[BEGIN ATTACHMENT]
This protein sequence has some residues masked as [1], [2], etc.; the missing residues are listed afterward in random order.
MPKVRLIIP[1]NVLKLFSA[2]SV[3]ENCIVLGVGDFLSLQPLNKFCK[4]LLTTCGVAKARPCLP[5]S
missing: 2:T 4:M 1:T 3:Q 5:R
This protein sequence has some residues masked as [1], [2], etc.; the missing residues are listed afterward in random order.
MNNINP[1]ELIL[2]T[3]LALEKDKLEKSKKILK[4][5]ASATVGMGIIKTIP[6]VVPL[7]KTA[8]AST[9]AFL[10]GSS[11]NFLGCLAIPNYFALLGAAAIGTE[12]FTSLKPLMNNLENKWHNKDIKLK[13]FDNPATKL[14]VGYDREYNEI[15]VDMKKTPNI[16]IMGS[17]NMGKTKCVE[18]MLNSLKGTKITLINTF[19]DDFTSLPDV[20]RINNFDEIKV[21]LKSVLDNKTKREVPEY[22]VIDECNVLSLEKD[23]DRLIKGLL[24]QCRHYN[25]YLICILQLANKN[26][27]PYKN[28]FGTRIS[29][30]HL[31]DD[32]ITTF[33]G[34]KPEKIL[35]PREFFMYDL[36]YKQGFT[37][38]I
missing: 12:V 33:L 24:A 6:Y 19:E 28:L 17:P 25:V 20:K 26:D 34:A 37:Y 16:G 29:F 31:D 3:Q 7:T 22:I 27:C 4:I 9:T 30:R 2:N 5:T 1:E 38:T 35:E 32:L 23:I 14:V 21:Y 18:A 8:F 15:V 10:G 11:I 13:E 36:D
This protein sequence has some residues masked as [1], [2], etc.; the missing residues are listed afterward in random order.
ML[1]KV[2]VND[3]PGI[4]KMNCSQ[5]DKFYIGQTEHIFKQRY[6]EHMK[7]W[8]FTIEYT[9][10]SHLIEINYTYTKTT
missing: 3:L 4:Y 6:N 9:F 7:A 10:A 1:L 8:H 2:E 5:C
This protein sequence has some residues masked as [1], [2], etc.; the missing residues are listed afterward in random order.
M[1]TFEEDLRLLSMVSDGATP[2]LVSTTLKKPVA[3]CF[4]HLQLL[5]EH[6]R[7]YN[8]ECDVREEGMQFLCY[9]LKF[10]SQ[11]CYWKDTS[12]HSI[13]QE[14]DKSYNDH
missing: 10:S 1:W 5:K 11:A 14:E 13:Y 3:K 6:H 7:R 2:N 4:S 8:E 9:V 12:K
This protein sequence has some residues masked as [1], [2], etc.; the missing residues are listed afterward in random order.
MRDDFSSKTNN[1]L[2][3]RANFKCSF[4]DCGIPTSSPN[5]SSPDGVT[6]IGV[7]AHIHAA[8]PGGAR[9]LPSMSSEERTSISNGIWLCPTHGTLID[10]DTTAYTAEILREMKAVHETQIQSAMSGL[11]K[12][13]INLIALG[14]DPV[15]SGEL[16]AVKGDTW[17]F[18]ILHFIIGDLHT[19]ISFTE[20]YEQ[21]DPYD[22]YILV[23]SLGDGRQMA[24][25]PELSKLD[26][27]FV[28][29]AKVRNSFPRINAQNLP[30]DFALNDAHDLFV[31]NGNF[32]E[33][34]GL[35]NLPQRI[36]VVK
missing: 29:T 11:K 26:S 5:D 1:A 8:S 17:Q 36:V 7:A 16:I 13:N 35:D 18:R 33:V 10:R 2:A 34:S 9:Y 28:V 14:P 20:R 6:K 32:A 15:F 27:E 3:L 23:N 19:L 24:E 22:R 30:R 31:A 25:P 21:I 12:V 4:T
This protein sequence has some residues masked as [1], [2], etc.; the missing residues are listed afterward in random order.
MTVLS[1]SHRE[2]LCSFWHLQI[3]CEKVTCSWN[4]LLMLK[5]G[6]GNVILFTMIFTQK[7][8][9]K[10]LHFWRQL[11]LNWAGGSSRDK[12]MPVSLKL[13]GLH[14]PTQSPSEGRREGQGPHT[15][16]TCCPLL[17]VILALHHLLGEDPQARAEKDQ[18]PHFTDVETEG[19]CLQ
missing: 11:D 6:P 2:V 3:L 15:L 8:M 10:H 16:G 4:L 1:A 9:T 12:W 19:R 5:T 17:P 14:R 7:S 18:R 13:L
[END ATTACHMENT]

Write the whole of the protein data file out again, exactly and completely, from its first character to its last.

This protein sequence has some residues masked as [1], [2], etc.; the missing residues are listed afterward in random order.
MPKVRLIIP[1]NVLKLFSA[2]SV[3]ENCIVLGVGDFLSLQPLNKFCK[4]LLTTCGVAKARPCLP[5]S
missing: 2:T 4:M 1:T 3:Q 5:R
This protein sequence has some residues masked as [1], [2], etc.; the missing residues are listed afterward in random order.
MNNINP[1]ELIL[2]T[3]LALEKDKLEKSKKILK[4][5]ASATVGMGIIKTIP[6]VVPL[7]KTA[8]AST[9]AFL[10]GSS[11]NFLGCLAIPNYFALLGAAAIGTE[12]FTSLKPLMNNLENKWHNKDIKLK[13]FDNPATKL[14]VGYDREYNEI[15]VDMKKTPNI[16]IMGS[17]NMGKTKCVE[18]MLNSLKGTKITLINTF[19]DDFTSLPDV[20]RINNFDEIKV[21]LKSVLDNKTKREVPEY[22]VIDECNVLSLEKD[23]DRLIKGLL[24]QCRHYN[25]YLICILQLANKN[26][27]PYKN[28]FGTRIS[29][30]HL[31]DD[32]ITTF[33]G[34]KPEKIL[35]PREFFMYDL[36]YKQGFT[37][38]I
missing: 12:V 33:L 24:A 6:Y 19:E 28:L 17:P 25:V 20:K 26:D 34:A 37:Y 16:G 29:F 31:D 3:Q 7:T 22:I 27:C 4:I 9:T 30:R 2:N 5:T 1:E 38:T 35:E 32:L 23:I 14:V 21:Y 18:A 8:F 15:V 10:G 11:I 13:E 36:D
This protein sequence has some residues masked as [1], [2], etc.; the missing residues are listed afterward in random order.
ML[1]KV[2]VND[3]PGI[4]KMNCSQ[5]DKFYIGQTEHIFKQRY[6]EHMK[7]W[8]FTIEYT[9][10]SHLIEINYTYTKTT
missing: 3:L 4:Y 6:N 9:F 7:A 10:A 1:L 8:H 2:E 5:C
This protein sequence has some residues masked as [1], [2], etc.; the missing residues are listed afterward in random order.
M[1]TFEEDLRLLSMVSDGATP[2]LVSTTLKKPVA[3]CF[4]HLQLL[5]EH[6]R[7]YN[8]ECDVREEGMQFLCY[9]LKF[10]SQ[11]CYWKDTS[12]HSI[13]QE[14]DKSYNDH
missing: 10:S 1:W 5:K 11:A 14:E 13:Y 3:K 6:H 7:R 2:N 4:S 8:E 9:V 12:K
This protein sequence has some residues masked as [1], [2], etc.; the missing residues are listed afterward in random order.
MRDDFSSKTNN[1]L[2][3]RANFKCSF[4]DCGIPTSSPN[5]SSPDGVT[6]IGV[7]AHIHAA[8]PGGAR[9]LPSMSSEERTSISNGIWLCPTHGTLID[10]DTTAYTAEILREMKAVHETQIQSAMSGL[11]K[12][13]INLIALG[14]DPV[15]SGEL[16]AVKGDTW[17]F[18]ILHFIIGDLHT[19]ISFTE[20]YEQ[21]DPYD[22]YILV[23]SLGDGRQMA[24][25]PELSKLD[26][27]FV[28][29]AKVRNSFPRINAQNLP[30]DFALNDAHDLFV[31]NGNF[32]E[33][34]GL[35]NLPQRI[36]VVK
missing: 29:T 11:K 26:S 5:D 1:A 8:S 17:Q 36:V 7:A 16:I 13:N 35:D 18:R 33:V 10:R 2:A 34:S 9:Y 28:V 14:P 20:R 6:K 32:A 15:F 27:E 3:L 23:N 19:L 24:E 22:R 30:R 31:A 25:P 21:I 12:V 4:T
This protein sequence has some residues masked as [1], [2], etc.; the missing residues are listed afterward in random order.
MTVLS[1]SHRE[2]LCSFWHLQI[3]CEKVTCSWN[4]LLMLK[5]G[6]GNVILFTMIFTQK[7][8][9]K[10]LHFWRQL[11]LNWAGGSSRDK[12]MPVSLKL[13]GLH[14]PTQSPSEGRREGQGPHT[15][16]TCCPLL[17]VILALHHLLGEDPQARAEKDQ[18]PHFTDVETEG[19]CLQ
missing: 11:D 6:P 2:V 3:L 15:L 8:M 10:H 16:G 4:L 1:A 9:T 12:W 19:R 5:T 17:P 14:R 7:S 18:R 13:L